I suppose this lack of detail is because most of the information can be found in the Numenera sourcebooks. If the reader really wants to know about the Forgotten Compass, the Martyrs, and even the vordcha, then he or she is free to purchase the necessary tabletop gaming sourcebooks and find the answers for himself and herself. This is, however, entirely the wrong approach to writing these kinds of tie-in novels. These kinds of books need to be able to stand independently from the source material, since not all readers will be inclined to buy a sixty-dollar corebook (twenty dollars for the PDF version) for a game they might not even be interested in playing, just because they want answers to questions that ought to have been answered (at least briefly) in the book itself.
This insufficient world-building affects other aspects of the novel as well – specifically, the plot. Despite much of the action being contained within Enthait itself, the lack of a broader context for many of the details supporting those plot events is a touch frustrating. This is especially true with the novel’s climax: on its own, it’s not entirely bad as a culmination of everything that has happened up until that point in the story, but I think it could have had significantly more impact and urgency had the world-building been a bit more comprehensive. By providing context for what Talia is running away from, it gets the reader to truly invest, not only in Talia herself, but in Enthait as a whole.
Of course, this is assuming that The Poison Eater is a standalone, and not the first book in the series. If it is the first book in a series, then the lack of detail might be forgivable, since there is the promise of further elaboration in the coming books. But if this is a standalone, then my complaint still stands: the world-building isn’t enough to really support the kind of story the book is trying to tell.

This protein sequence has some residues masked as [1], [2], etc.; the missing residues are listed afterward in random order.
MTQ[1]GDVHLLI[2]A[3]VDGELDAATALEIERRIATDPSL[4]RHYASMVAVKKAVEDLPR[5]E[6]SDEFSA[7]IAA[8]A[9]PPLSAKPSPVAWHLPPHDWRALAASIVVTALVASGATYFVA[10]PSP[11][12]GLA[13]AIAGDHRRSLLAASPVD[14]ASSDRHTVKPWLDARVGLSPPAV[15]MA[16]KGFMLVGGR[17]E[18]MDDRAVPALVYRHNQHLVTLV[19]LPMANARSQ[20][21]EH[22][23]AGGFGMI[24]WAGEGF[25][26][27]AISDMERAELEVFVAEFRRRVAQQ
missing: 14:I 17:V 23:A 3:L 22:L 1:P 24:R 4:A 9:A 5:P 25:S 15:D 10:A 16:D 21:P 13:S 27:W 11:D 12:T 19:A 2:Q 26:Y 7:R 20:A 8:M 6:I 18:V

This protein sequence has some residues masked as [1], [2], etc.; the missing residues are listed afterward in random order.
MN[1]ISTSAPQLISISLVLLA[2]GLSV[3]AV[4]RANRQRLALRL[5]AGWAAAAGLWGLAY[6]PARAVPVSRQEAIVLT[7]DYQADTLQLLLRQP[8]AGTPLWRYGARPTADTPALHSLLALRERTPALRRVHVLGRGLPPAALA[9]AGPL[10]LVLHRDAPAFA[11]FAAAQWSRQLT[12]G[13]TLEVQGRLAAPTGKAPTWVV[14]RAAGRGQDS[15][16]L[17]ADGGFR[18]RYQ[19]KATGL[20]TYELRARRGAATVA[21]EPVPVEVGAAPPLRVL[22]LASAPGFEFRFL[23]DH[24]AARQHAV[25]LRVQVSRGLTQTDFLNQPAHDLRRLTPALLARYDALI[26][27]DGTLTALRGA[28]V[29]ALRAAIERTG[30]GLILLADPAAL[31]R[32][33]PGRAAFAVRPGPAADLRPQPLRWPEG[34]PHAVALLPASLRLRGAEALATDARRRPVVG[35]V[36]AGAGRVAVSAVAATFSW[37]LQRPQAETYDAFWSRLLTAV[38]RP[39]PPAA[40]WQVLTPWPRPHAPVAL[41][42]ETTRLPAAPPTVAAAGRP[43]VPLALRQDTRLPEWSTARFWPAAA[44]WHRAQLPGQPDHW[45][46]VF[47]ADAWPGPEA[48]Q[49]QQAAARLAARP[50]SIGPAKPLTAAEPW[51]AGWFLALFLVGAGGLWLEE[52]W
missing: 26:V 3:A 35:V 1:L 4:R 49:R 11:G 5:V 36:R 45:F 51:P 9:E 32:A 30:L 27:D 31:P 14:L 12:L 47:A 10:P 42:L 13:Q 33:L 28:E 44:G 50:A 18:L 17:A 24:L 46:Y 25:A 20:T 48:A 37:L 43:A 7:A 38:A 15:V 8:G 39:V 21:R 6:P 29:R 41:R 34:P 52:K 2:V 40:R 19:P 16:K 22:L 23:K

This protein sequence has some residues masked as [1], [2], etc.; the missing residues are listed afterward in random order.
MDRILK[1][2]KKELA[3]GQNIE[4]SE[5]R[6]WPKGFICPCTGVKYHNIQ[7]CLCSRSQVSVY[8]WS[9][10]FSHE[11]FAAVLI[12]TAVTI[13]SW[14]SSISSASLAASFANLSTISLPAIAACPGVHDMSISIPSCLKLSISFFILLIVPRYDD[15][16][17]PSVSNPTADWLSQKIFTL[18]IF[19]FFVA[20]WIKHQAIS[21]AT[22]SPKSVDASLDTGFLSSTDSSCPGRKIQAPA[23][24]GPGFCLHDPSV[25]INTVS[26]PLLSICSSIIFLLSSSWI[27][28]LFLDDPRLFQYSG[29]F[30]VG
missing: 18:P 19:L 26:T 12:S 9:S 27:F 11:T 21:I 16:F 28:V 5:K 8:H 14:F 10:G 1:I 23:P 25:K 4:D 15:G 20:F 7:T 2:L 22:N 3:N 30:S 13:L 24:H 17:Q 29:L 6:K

Fortunately, the characterisation remains mostly unaffected by the insufficient world-building, although I will not deny that stronger world-building would have improved characterisation. Talia is a fascinating character, and her arc is interesting to read about despite the lack of context for some of the things she mentions. The story depicts her struggle between past and present, truth and lies in a way that is sympathetic, though it is also clear that what she is doing is questionable and can put many people in danger. I also find the orness a fascinating figure, but her characterisation suffers the most from the lack of world-building; though the book does explain (after a fashion) what the orness is supposed to do and why she is such a significant figure, a little more background information would have deepened her characterisation and put her role into better perspective.
Another thing that helps this book’s cause is the quality of the writing. Unlike many books set in post-apocalyptic worlds, which tend to feature grim, hard-edged prose, there is a certain softness in Germain’s storytelling: a touch of grief and poignancy around the edges that I rather like. The prose does not soften the hard, harsh realities of the world, of course, but it is tinged with a kind of bittersweetness that I was not expecting, but am pleased to see. Take this excerpt for example:
“I could stay,” Talia said, and then regretted it because she knew the answer. Oh, the heart gone to rot and softness. So soon.
Or this one:
That was the thing about memories. you had to look at them, didn’t you? Revisit them? In order to keep them alive.
It is clear that the writing is quite strong, and Germain is more than capable of spinning words to tell a story, but once more the writing is undermined by the world-building.
Overall, The Poison Eater is a book with its merits and its weaknesses. On one hand, the quality of the writing and the characterisation are quite strong, but they could have been significantly stronger had the world-building been more comprehensive. This would have also strengthened the plot, giving vital context to various events and adding significant depth and substance to the story as a whole. If the reader is already familiar with the world of Numenera, he or she might not have many problems with this book, but readers who are coming to this book with absolutely zero knowledge of Numenera may find themselves with more questions than answers.